number of trees averaged to
create the final model may be too
large.

Using n.trees = 245 suggested by 5-fold cross-validation

The marginal plots still look noisy,


but they are a bit smoother. Further
cross-validation will be necessary
to gauge the predictive
performance of these models.

165

Contour plots (pick two variables by number to plot)


> plot.gbm(bos.gbm3,c(12,5),n.trees=1344) left plot
> plot.gbm(bos.gbm3,c(12,5),n.trees=245) right plot

> plot.gbm(bos.gbm3,c(12,13,5),n.trees=245)

These take a long time to run, even


with an M this small!
These panels show the predicted
median home value for the census
tract as a function of the proportion
of lower income families and the
NOx concentration conditioning on
the average number of rooms in the
homes.

166

Example 6.6 - L.A. Ozone Concentration


> oz.gbm = gbm(tupoz~.,data=Ozdata2,distribution="gaussian",
n.trees=2000,shrinkage=.1,interaction.depth=4,bag.fraction=.5,
train.fraction=.8,n.minobsinnode=10,cv.folds=5,keep.data=T,verbose=T)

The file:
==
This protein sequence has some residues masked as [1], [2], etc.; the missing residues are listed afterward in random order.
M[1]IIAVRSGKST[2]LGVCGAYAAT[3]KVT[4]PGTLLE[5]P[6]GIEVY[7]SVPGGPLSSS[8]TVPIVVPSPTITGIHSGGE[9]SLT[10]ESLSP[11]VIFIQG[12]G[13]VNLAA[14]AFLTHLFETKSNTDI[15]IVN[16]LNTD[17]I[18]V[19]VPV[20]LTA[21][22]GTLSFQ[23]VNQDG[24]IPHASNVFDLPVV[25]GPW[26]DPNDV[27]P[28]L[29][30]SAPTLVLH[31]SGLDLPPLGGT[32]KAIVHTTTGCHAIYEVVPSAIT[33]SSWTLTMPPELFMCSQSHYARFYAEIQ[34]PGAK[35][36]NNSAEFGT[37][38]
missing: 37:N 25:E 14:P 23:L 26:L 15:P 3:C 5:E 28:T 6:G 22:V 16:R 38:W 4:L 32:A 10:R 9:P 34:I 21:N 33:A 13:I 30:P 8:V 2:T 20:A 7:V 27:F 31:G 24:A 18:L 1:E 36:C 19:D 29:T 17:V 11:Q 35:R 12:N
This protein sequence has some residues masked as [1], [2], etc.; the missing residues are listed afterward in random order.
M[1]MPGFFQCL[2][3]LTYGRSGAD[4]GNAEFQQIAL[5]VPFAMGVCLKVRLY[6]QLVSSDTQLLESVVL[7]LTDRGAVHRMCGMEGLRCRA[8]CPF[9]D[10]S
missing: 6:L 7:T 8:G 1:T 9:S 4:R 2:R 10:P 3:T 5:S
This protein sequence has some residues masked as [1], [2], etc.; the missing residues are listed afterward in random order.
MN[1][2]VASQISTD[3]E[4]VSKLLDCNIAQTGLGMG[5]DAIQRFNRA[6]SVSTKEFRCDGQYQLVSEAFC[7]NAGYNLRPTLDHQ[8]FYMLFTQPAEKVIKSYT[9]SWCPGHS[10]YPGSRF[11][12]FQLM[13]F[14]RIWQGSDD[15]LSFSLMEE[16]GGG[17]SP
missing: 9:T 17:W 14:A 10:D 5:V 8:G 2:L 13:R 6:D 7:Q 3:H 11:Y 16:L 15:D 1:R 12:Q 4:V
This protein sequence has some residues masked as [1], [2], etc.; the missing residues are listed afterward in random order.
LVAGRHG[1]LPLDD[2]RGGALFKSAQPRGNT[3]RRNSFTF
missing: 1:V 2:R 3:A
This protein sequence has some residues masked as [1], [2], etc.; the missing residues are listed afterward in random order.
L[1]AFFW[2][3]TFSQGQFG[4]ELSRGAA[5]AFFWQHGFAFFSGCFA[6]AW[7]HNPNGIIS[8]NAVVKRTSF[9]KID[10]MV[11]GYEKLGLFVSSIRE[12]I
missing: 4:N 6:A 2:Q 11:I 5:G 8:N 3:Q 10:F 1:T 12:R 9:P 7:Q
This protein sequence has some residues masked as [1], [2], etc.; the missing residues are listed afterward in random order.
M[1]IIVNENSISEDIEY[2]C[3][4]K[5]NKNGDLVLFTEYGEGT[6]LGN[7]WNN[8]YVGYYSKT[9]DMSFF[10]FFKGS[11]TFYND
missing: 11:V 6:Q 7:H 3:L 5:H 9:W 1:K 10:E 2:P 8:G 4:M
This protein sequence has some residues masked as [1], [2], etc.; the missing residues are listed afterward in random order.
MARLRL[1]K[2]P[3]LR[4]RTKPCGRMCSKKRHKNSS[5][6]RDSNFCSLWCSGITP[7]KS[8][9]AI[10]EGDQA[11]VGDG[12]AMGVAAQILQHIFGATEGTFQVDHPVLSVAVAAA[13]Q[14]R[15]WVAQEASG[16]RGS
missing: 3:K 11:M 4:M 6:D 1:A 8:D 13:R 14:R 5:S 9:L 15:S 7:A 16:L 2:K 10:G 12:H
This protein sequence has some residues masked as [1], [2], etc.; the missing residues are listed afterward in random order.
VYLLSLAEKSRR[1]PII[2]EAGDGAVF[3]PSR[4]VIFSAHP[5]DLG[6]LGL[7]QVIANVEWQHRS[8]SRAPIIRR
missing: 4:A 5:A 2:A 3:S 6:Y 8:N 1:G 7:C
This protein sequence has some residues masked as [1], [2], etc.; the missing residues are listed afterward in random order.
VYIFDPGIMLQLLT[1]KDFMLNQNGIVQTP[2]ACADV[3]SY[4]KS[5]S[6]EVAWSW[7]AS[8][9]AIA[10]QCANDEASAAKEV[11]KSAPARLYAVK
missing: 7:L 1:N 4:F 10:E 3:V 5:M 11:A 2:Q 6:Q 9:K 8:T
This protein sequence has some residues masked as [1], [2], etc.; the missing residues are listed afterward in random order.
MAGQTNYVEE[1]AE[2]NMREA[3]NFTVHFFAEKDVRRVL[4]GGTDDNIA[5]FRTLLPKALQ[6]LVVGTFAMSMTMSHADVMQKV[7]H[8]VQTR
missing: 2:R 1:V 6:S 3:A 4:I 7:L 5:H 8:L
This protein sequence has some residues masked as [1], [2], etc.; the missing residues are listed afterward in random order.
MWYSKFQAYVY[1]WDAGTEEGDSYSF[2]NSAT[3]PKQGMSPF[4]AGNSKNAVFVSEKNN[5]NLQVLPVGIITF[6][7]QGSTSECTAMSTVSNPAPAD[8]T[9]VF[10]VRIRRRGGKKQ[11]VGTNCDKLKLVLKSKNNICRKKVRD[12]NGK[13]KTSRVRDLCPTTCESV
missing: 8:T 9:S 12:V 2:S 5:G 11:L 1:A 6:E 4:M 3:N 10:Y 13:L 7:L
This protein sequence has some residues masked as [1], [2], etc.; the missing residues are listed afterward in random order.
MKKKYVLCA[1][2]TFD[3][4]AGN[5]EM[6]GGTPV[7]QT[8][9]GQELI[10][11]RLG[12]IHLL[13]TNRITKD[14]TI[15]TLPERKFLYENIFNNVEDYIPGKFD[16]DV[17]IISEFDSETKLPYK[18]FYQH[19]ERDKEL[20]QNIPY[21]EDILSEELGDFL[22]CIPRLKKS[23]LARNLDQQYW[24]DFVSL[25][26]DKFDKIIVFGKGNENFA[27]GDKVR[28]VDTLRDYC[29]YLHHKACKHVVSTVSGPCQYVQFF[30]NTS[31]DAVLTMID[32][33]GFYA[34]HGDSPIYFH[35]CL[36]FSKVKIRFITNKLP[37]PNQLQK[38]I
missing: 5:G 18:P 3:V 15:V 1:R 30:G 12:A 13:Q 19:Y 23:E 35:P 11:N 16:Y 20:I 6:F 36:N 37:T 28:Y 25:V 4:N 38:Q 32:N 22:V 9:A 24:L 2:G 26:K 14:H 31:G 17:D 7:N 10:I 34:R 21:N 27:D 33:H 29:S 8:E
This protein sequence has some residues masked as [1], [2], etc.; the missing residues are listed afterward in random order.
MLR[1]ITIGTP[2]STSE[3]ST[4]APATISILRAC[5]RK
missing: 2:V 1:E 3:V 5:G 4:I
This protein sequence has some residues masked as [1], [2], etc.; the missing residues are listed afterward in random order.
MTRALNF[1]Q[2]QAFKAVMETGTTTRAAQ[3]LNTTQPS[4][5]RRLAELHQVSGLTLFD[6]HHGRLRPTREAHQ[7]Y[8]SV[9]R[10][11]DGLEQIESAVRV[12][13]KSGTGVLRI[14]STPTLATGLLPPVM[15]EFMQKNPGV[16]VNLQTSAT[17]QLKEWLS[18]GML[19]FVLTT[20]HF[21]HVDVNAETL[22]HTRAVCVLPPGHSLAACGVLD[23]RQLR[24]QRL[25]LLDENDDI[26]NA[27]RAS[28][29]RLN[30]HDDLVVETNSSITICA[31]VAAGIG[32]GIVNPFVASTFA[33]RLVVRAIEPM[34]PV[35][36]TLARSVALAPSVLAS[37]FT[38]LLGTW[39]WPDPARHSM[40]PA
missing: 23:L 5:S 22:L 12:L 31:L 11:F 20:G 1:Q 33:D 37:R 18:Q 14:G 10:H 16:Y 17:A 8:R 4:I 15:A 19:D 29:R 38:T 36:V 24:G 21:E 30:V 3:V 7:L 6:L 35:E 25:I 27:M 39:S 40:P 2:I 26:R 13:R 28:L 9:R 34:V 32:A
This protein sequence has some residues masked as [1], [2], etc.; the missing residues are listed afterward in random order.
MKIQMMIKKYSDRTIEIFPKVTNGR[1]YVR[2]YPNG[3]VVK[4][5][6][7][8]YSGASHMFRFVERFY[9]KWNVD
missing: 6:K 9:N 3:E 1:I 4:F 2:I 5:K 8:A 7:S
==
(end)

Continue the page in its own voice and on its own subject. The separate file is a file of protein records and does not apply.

> gbm.perf(oz.gbm,method="OOB")
[1] 26
> gbm.perf(oz.gbm,method="cv")
[1] 46
> gbm.perf(oz.gbm,method="test")
[1] 413
> yhat = predict(oz.gbm,n.trees=413) Overfit?
> plot(tupoz,yhat)

> cor(tupoz,yhat)
[1] 0.9618522
> cor(tupoz,yhat)^2
[1] 0.9251596
> yhat = predict(oz.gbm,n.trees=46) CV
> plot(tupoz,yhat)

> cor(tupoz,yhat)
[1] 0.9618522
> cor(tupoz,yhat)^2
[1] 0.9251596

167

Jm = 6
> oz.gbm3 = gbm(tupoz~.,data=Ozdata2,distribution="gaussian",
n.trees=2000,shrinkage=.1,interaction.depth=6,bag.fraction=.5,
train.fraction=.8,n.minobsinnode=10,cv.folds=5,keep.data=T,verbose=T)
> gbm.perf(oz.gbm2,method="OOB")
[1] 44
> gbm.perf(oz.gbm2,method="cv")
[1] 45
> gbm.perf(oz.gbm2,method="test")
[1] 1077
> yhat = predict(oz.gbm2,n.trees=1077)
> plot(tupoz,yhat)

> cor(tupoz,yhat)
[1] 0.9733923
> cor(tupoz,yhat)^2
[1] 0.9474925
> summary(oz.gbm2,n.trees=1077)
var
rel.inf
1 safb 30.792830
2 inbt 23.339880
3 day 11.620270
4 inbh 8.588146
5 dagg 7.611727
6 hum 7.099951
7 v500 4.513893
8 vis 4.116435
9 wind 2.316868

168